Twelve senior staff members of the District's juvenile detention home warned D.C. social services Commissioner Audrey Rowe in a memorandum recently that "life threatening problems" persist at the facility, where there have been at least 10 suicide attempts since January.
The executive staff of the Receiving Home for Children said in the May 27 memo that the number of suicide attempts and incidents of violence in the facility might increase if steps are not taken to alleviate overcrowding.
The Receiving Home, a rundown, red brick facility in Northeast Washington, has bed space for 38 boys and girls, but has seen its population increase some nights to nearly 50, with some teen-age girls sleeping on cots in the hallway.
"Without relief we fear continued harm to staff and residents," states the memo, which was signed by Julia Scott, then superintendent of the receiving home, and Anne M. Rensberger, her deputy and currently the acting superintendent. Scott and the administrators of the city's two other juvenile facilities are on paid leave while city officials investigate possible mismanagement within the Youth Services Administration.
The memo also contends that Patricia Quann, who recently was forced out as head of the youth agency, did not adequately respond to a previous warning from her staff in January about overcrowded conditions.
Quann resigned three days after the memo to Rowe was written.
The agency is beset by legal problems, including lengthy probes by the FBI, the General Accounting Office and a federal grand jury of its overtime and contracting practices.
The agency also is the defendant in a civil suit filed by the D.C. Public Defender Service, which claims poor treatment and conditions in the youth facilities.
The suit is scheduled for trial in July.
Robert Malson, a lawyer and aide to Rowe who was appointed to replace Quann, said yesterday that he had not seen the staff memo but that overcrowding is one of his urgent priorities and that he hopes to reduce the population of the Receiving Home by Monday through the transfer of a group of boys to Cedar Knoll, a sprawling compound operated by the District in Laurel.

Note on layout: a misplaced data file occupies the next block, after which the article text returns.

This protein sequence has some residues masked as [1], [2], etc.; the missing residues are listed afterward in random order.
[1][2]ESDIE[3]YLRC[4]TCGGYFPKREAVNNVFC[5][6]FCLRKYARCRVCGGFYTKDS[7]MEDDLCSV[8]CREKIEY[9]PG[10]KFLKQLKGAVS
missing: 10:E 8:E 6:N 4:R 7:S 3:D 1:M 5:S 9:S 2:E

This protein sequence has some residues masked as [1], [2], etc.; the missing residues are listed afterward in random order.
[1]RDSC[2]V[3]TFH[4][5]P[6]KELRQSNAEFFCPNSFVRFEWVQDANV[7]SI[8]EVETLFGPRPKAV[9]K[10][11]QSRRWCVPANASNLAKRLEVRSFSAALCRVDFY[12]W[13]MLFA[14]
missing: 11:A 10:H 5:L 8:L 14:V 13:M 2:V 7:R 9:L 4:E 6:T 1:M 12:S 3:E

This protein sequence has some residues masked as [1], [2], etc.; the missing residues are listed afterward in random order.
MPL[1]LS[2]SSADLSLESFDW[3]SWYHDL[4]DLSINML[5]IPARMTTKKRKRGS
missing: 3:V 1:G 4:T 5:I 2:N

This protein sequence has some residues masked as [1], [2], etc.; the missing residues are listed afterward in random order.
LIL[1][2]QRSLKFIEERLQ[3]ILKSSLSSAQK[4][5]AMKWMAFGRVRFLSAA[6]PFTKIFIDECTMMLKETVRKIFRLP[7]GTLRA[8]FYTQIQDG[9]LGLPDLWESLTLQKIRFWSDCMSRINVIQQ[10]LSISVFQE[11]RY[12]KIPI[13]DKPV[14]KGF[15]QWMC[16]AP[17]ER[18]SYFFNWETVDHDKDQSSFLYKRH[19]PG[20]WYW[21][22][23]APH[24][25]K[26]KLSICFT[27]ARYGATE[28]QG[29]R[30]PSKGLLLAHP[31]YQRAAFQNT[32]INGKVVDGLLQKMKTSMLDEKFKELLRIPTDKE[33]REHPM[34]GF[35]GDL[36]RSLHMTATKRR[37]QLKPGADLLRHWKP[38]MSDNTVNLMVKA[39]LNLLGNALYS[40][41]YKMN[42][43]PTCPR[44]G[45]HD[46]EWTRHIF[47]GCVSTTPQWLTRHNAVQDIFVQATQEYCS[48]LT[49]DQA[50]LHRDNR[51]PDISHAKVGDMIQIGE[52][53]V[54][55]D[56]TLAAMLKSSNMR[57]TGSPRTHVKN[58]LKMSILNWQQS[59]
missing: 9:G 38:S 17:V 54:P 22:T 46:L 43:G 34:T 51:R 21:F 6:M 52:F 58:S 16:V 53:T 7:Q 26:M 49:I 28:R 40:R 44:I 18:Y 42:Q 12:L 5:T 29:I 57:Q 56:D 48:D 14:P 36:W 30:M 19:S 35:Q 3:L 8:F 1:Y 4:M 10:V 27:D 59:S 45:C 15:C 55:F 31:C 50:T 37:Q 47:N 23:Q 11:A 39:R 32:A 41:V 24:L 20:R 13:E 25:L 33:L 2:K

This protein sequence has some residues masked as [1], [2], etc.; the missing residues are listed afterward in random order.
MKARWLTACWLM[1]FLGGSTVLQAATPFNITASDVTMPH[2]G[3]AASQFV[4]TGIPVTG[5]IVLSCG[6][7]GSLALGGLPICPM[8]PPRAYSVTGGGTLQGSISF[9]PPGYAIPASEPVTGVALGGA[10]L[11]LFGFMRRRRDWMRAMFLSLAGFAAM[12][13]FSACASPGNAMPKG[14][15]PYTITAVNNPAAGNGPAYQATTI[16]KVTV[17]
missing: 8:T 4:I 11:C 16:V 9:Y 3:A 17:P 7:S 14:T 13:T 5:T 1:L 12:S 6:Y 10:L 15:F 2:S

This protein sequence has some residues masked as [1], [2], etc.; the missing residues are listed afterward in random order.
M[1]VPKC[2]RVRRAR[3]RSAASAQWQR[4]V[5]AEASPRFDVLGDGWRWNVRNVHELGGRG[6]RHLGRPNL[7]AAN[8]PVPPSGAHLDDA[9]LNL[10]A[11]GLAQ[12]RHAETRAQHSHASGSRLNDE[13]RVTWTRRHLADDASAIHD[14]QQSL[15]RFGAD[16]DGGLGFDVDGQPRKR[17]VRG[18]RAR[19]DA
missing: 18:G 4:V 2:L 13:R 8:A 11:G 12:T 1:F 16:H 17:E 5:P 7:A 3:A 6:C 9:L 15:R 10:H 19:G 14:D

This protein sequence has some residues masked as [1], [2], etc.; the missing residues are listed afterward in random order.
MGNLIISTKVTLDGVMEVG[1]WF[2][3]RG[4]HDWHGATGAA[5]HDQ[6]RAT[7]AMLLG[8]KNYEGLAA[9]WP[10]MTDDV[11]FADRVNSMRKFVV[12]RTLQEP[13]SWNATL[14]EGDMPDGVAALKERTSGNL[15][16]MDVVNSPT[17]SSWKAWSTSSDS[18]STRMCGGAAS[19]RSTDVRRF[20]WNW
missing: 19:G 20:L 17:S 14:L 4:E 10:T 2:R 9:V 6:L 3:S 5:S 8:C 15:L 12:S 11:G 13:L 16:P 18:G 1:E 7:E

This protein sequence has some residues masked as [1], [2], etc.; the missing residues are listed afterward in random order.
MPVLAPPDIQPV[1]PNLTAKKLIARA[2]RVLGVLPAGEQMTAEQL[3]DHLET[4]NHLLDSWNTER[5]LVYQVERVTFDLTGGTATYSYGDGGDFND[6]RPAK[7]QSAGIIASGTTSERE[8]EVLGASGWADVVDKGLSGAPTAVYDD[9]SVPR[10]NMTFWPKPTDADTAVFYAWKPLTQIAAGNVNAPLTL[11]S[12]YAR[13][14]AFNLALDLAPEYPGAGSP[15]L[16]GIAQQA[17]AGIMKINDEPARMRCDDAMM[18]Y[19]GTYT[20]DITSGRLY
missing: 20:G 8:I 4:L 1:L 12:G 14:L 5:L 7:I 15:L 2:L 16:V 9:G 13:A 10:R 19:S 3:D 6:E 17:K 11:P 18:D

Malson said he had made inspection visits to Cedar Knoll and planned to reopen Edison Cottage, which will hold about 10 boys. That will enable the Receiving Home, which has space for 11 girls, to accommodate the increase in the number of detained girls, which was as high as 21 over the Memorial Day weekend.
Malson said he also has taken steps to reduce the potential for suicide attempts by ordering workers to fill in the spaces between overhead pipes and ceilings. It was through the spaces that youths were tying bedsheets, clothing and shoestrings and attempting to hang themselves.
Rowe could not be reached for comment yesterday. Quann declined to comment. The author of the memo, Rensberger, said she drafted it after a consensus was reached at a meeting of the senior staff that Quann had been unresponsive to an earlier memo, dated Jan. 13, which proposed relieving the overcrowding by transferring youths to Oak Hill and Cedar Knoll.
In the past, Quann has blamed the overcrowding on the increase in the numbers of children ordered detained by the D.C. juvenile court. In her response to her staff last January, Quann cited her efforts to have the D.C. corporation counsel's office, which prosecutes juvenile offenders, review lists of detainees in hopes of finding the "least severe" cases who could be held under strict supervision in less secure facilities, such as pretrial shelters or their own homes.
In most cases, however, the corporation counsel's office opposed such moves, citing the youths' records or the danger they posed to themselves.
The problem has led to some difficult moments in the juvenile court. Last Friday, for example, Judge Stephen Eilperin, presiding in the juvenile arraignment court of D.C. Superior Court, ordered a boy held at the Receiving Home, only to learn later that the facility was full. With the consent of the boy's attorney, Kenneth Rosenau, Eilperin ordered the youth temporarily moved to Cedar Knoll.